“One of the big requests we’re getting from customers today is how can they correlate data from Varia and data from GeneSpring to make one integrated discovery process. And they want to do the same thing with proteomics, and they’re interested in doing the same thing with metabolomics and a whole lot of other areas.”

DiNuzzo said that the Silicon Genetics purchase is an important piece of the company’s IBS informatics strategy, but he said it’s still too early to tell what form the group’s final integrated informatics offering may take. First, he said, “we need to get a chance to look inside the war chest of the components” following the acquisition.

The acquisition will net Agilent an instant bioinformatics development team, along with a comprehensive software portfolio that ranges from desktop solutions to enterprise offerings, and access to a large base of potential microarray customers.

But there are also some risks involved. The integration process following an acquisition typically takes several months to a year, and customer uncertainty can spread like crabgrass during the transition period. Affymetrix customers could postpone their GeneSpring purchases until they are certain that the company will continue to support that platform, or opt for another software system altogether. Despite pledges from both Silicon Genetics and Agilent that support for the Affy platform will continue after the acquisition, several observers said that even if this is true, the level of that support is likely to diminish over time as Silicon Genetics’ developers focus on optimizing their software for Agilent’s platform. In addition, the benefits that a big company like Agilent can offer — namely, a larger sales force — could be offset by an inability to react as quickly as a smaller firm could to a rapidly evolving market .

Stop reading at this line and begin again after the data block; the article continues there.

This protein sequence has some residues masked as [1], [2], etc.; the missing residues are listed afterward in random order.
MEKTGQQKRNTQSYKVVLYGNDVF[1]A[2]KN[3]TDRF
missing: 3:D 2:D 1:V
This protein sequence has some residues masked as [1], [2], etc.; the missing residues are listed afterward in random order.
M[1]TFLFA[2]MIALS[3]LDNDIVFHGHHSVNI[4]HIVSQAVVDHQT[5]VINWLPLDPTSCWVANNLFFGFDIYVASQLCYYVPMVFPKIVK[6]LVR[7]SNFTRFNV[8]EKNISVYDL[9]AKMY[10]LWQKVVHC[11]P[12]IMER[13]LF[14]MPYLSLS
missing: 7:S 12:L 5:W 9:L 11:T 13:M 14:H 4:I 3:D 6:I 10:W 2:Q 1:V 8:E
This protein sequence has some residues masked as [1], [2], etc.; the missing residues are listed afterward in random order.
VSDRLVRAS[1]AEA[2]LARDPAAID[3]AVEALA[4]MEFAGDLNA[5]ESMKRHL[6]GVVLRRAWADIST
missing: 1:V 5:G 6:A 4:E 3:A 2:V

So even though Agilent’s entry into the gene expression software market poses a threat for some firms, others see a window of opportunity opening over the next few months as the sector realigns in the wake of the acquisition. “Our investors are thrilled by this development,” said Thomas Ranken, CEO of VizX Labs. “Agilent has acknowledged in a very real way that data analysis is a significant bottleneck in microarray research and that software can help improve the sales of chips.”

In addition, Ranken said, “There is always the demand to refocus on the needs of the ‘mothership’ following an acquisition” — a situation that could leave the Agilent/Silicon Genetics business vulnerable and open the market to smaller players like VizX.

Whether the acquisition ultimately helps or hinders the remaining standalone software firms in the microarray analysis sector, most observers agree that the shakeout is not over yet. “I suspect that there will be some more consolidation that will happen pretty soon,” said S. Sowmyanarayan, assistant manager of business development at Strand Genomics. “The informatics market is very scattered at this point. There are many players, and the microarray market is really not big enough to support so many players.”

— BT